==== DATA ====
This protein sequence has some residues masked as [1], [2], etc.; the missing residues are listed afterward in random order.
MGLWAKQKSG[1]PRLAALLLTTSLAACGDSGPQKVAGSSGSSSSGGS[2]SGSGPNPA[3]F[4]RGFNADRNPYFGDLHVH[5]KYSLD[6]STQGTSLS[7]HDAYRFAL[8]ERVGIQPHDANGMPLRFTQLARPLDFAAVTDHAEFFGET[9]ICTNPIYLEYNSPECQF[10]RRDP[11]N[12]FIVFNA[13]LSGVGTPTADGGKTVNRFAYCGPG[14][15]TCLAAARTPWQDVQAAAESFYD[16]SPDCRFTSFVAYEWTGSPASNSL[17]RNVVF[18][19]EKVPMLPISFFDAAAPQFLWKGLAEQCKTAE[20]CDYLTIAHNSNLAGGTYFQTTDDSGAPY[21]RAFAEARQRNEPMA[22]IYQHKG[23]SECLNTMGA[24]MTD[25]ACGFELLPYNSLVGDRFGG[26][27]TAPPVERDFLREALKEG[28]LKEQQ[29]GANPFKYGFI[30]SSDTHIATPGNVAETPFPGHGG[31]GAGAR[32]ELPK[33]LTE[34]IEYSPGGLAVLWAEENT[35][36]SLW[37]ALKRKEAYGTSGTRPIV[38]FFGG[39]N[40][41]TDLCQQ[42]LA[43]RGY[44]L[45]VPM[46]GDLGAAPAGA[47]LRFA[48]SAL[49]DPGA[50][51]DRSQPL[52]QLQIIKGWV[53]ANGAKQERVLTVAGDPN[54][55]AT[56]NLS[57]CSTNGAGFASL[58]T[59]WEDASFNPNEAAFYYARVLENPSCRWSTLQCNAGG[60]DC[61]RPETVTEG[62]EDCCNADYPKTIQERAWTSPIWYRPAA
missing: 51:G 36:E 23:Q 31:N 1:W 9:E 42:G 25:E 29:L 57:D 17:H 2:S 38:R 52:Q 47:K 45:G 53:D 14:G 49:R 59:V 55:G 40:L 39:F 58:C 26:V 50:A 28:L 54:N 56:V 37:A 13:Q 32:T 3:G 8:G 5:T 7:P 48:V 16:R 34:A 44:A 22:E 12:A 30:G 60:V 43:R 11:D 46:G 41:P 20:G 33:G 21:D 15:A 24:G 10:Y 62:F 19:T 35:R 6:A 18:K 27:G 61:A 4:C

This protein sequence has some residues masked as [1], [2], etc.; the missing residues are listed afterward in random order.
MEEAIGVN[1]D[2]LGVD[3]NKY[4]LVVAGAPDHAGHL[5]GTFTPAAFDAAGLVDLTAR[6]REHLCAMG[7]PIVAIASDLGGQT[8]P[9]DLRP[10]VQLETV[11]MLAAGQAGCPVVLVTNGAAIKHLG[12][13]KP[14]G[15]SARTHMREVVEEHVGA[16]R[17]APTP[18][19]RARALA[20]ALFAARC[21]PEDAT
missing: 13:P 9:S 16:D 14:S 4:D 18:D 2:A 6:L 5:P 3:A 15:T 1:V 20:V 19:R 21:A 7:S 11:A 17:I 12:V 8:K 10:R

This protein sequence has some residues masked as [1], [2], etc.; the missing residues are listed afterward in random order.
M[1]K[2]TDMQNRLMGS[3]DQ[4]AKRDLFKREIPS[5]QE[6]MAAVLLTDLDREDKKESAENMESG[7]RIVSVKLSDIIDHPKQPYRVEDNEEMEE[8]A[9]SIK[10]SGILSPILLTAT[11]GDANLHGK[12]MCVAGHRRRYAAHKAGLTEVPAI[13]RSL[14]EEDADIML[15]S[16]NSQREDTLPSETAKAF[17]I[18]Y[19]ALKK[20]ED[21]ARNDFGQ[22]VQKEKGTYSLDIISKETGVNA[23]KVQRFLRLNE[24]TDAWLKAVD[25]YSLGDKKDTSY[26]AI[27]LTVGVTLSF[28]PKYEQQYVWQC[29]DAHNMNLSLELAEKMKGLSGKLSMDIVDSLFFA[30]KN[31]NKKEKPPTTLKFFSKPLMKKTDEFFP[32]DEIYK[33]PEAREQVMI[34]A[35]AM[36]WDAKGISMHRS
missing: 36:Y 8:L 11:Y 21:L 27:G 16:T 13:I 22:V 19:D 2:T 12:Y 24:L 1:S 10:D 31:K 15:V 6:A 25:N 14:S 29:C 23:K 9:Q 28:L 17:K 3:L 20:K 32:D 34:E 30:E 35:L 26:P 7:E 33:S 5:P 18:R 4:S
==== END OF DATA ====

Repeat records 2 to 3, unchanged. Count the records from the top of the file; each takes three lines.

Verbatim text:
This protein sequence has some residues masked as [1], [2], etc.; the missing residues are listed afterward in random order.
MEEAIGVN[1]D[2]LGVD[3]NKY[4]LVVAGAPDHAGHL[5]GTFTPAAFDAAGLVDLTAR[6]REHLCAMG[7]PIVAIASDLGGQT[8]P[9]DLRP[10]VQLETV[11]MLAAGQAGCPVVLVTNGAAIKHLG[12][13]KP[14]G[15]SARTHMREVVEEHVGA[16]R[17]APTP[18][19]RARALA[20]ALFAARC[21]PEDAT
missing: 13:P 9:S 16:D 14:S 4:D 18:D 2:A 6:L 5:P 3:A 15:T 1:V 20:V 19:R 21:A 7:S 11:A 17:I 12:V 8:K 10:R

This protein sequence has some residues masked as [1], [2], etc.; the missing residues are listed afterward in random order.
M[1]K[2]TDMQNRLMGS[3]DQ[4]AKRDLFKREIPS[5]QE[6]MAAVLLTDLDREDKKESAENMESG[7]RIVSVKLSDIIDHPKQPYRVEDNEEMEE[8]A[9]SIK[10]SGILSPILLTAT[11]GDANLHGK[12]MCVAGHRRRYAAHKAGLTEVPAI[13]RSL[14]EEDADIML[15]S[16]NSQREDTLPSETAKAF[17]I[18]Y[19]ALKK[20]ED[21]ARNDFGQ[22]VQKEKGTYSLDIISKETGVNA[23]KVQRFLRLNE[24]TDAWLKAVD[25]YSLGDKKDTSY[26]AI[27]LTVGVTLSF[28]PKYEQQYVWQC[29]DAHNMNLSLELAEKMKGLSGKLSMDIVDSLFFA[30]KN[31]NKKEKPPTTLKFFSKPLMKKTDEFFP[32]DEIYK[33]PEAREQVMI[34]A[35]AM[36]WDAKGISMHRS
missing: 36:Y 8:L 11:Y 21:L 27:G 16:T 13:I 22:V 19:D 2:T 12:Y 24:L 1:S 10:D 31:K 15:V 6:A 25:N 14:S 29:C 23:K 9:Q 28:L 17:K 3:L 20:K 32:D 34:E 30:E 35:L 26:P 7:E 33:S 5:P 18:R 4:S